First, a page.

Coca-Cola doesn’t own Monster, but the two have a close partnership that stems from a deal settled in 2015 (which saw Coca-Cola take a 17% stake in the company and involves certain distribution agreements). Conditions of the deal say energy products between the two companies are to be released under Monster, and all non-energy Monster products are to be released under Coke.
But on its third quarter earnings call last week, Monster revealed that Coca-Cola is developing two new energy drinks that it plans to market with its own brands in 2019. Monster says this violates their deal, but Coca-Cola claims the deal has exceptions that allow the move.
The dispute went into arbitration on October 31, with Coca-Cola delaying the launch of its energy products until April 2019. Monster CEO Rodney Cyril Sacks said that, despite the dispute, its relationship with Coca-Cola is 'good and continues to be good'.
Hilton Schlosberg, VC and president at Monster, added: “There is an issue in an agreement, which we've agreed to go to arbitration civilly and determine what course of action is appropriate. So, nothing has changed in the relationship and the manner in which this situation will be dealt with will be conducted from both parties on a civil basis according to the agreement.”
Coca-Cola says that referring the matter to the arbitration panel is a mechanism agreed by the two companies.
“We value our relationship with Monster," it told this publication. "As in any commercial relationship, we will abide by our contractual obligations. We filed for arbitration with Monster regarding the proposed launch of Coca-Cola Energy. As a good partner, we have submitted the difference in interpretation to an arbitration panel for resolution, which is the mechanism agreed by The Coca-Cola Company and Monster in the original agreements.”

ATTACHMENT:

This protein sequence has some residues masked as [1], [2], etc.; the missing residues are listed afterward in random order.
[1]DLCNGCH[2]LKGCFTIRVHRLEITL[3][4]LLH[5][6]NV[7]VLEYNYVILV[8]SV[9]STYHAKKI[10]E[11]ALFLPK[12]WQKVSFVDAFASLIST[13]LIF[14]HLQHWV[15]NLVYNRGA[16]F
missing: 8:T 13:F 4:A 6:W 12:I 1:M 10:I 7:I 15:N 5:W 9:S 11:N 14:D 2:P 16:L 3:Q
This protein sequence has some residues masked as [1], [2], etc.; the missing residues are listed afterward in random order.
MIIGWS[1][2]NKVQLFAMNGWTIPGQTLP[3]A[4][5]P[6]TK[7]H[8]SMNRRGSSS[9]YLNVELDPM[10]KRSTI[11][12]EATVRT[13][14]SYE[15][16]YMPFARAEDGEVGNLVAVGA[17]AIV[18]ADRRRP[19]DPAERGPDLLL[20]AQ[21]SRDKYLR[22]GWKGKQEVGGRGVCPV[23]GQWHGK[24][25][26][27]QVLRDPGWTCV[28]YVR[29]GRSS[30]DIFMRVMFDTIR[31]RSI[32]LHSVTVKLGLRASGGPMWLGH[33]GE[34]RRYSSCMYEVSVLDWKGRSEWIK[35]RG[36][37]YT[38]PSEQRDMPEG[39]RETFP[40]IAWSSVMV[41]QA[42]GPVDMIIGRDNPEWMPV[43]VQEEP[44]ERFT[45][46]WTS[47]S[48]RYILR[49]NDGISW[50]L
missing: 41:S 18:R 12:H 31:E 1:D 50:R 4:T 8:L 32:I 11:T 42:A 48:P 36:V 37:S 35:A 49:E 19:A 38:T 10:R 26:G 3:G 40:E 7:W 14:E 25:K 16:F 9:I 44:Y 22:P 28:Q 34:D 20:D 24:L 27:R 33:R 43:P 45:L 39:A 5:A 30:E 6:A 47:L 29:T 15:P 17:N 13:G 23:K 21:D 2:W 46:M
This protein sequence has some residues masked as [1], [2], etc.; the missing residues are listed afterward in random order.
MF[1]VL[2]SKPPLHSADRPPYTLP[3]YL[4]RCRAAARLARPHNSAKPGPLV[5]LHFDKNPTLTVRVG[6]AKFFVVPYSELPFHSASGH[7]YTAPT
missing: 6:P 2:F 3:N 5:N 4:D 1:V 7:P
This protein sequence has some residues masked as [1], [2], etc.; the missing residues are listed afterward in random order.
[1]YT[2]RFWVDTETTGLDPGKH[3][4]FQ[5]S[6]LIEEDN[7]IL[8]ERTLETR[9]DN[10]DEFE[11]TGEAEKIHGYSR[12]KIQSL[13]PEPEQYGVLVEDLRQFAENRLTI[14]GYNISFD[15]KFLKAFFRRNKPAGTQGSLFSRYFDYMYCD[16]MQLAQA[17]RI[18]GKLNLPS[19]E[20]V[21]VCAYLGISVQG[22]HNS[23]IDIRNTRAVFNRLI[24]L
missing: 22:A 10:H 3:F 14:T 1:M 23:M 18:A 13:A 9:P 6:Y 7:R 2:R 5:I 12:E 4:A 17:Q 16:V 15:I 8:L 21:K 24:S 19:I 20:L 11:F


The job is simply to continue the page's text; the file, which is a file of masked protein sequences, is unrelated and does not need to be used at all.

Hitting the mark
Beyond the Coca-Cola news, Monster had a profitable Q3 2018. It hit $1.02bn in net sales, an 11.7% over the $909.5m it earned in the same period last year. The Monster Energy Drinks segment specifically increased 13% to $935.1m. Operating expenses hit $268.1m, up from $252.3m.
It expanded distribution to 40 major cities in India, reaching 75% of the country. Monster Energy also launched in Ecuador and Ukraine for the first time in Q3 2018, with ‘further international launches’ to come. It debuted other house brands in Myanmar, Vietnam and South Africa.
“We are excited about the prospects for our brands and our new product launches. We are pleased with our performance in our international markets and reiterate the growth potential for us in China and India,” Sacks said.